ORCHARD PARK, N.Y. – It was a nightmare scenario, not just for this team, not for this stage, but for this newest Dolphins time.
Ryan Tannehill's final two drives, the ones that attempted to overcome his teams' three lackluster quarters against Buffalo, both ended in interceptions, one after another, disappointment after distress.
And so another game got away from them Thursday night in another season that's getting away. Buffalo's 19-14 win didn't expose anything new about the latest warning signs for this team as much as it underlined concerns.
The defense? No turnovers in the last three games.
The season? It's in full free-fall now with three straight losses and a difficult schedule ahead of Seattle (6-4), New England (6-3) and at San Francisco (6-2-1).
The year, new coach Joe Philbin said from the start, would be judged by the progress made. But we're running through November and the optimism of September and possibilities of October are gone.
It was just a few weeks ago, the Dolphins were playing Indianapolis to be the surprise team of the league. Now they're fighting to stay out of basement of the AFC East.
For so long Thursday night, the lone Dolphins' highlight was Marcus Thigpen taking a first-quarter kickoff 96 yards for a touchdown. Thigpen returned a punt for a touchdown earlier this year. Now he pulled the Dolphins back to a 10-7 game.
And that's all there was for a while. At half, the Dolphins had more yards in penalties (54) than in offense (50). Truth is, cornerback Nolan Carroll, who had three second-quarter penalties, accounted for nearly all that penalty yardage.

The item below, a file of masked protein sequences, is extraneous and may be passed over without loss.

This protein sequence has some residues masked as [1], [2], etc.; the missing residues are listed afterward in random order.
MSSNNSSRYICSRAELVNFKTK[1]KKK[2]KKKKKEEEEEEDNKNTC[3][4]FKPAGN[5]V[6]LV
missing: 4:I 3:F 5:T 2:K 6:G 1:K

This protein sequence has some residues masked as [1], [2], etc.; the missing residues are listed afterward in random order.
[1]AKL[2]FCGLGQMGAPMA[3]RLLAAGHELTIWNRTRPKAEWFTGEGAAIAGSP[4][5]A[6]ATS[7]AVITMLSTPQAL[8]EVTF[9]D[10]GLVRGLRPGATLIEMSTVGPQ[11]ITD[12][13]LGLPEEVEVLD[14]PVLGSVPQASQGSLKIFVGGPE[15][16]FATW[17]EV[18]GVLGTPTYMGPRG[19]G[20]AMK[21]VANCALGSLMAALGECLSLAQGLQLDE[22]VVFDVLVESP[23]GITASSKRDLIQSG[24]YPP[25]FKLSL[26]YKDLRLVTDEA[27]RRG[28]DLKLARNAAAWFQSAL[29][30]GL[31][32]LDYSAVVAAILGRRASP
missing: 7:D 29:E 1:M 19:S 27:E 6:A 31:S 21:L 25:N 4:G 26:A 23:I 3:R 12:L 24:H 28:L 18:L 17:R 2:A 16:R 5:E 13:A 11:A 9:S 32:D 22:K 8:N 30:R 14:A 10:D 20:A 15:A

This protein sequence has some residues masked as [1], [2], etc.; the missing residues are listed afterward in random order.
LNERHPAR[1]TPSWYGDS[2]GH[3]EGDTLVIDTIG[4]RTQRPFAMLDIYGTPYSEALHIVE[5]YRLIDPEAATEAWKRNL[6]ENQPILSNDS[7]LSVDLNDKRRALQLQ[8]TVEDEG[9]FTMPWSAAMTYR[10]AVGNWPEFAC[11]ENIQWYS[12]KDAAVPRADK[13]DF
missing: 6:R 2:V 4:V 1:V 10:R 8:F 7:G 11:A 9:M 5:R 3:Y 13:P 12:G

But it wasn't just any single play or any single player again in this game. It would be easier to get a lay of the land, if it was. The defense got pushed around for three quarters, but didn't give up a touchdown.
It was the Buffalo defense that showed how to change games, though. It took away a fumble from the Dolphins' Brian Hartline early on, and then closed out the game with the two interceptions on Hartline.
Tannehill looked like a shaken rookie at times. Some of that was understandable. He has few receivers breaking open. His offensive line almost got him killed in the first half.
He attempted to rally the offense down the field, throwing the short touchdown to Bess to end an 81-yard drive that had the mark of something good happening.
He then got it going again on the final drive. There was an 18-yard slant to Bess. A 20-yard completion to Rishard Matthews followed just over midfield.
But then Hartline was flagged for offensive interference and all the good work was set back. Tannehill then threw over the middle into triple coverage for the final interception.
So much of this defied common and statistical sense. The Bills' defense ranked second-to-last in the league? The Dolphins scored the one touchdown.
That Bills defense was dead last in the league on third-down conversions? The Dolphins didn't convert a third down without a penalty until the fourth quarter.
The Bills averaged more than three turnovers a game? The Dolphins didn't get one from the, which, again, makes three games in a row without causing one.
That's a formula for trouble in the NFL. And it's one the Dolphins are spinning a lot now.
The season is in trouble that once looked so promising. All the normal questions are in play – a troubled roster, a rookie quarterback and a franchise that hasn't come to full answers.
Thursday night didn't expose any of that.
It just underlined it again.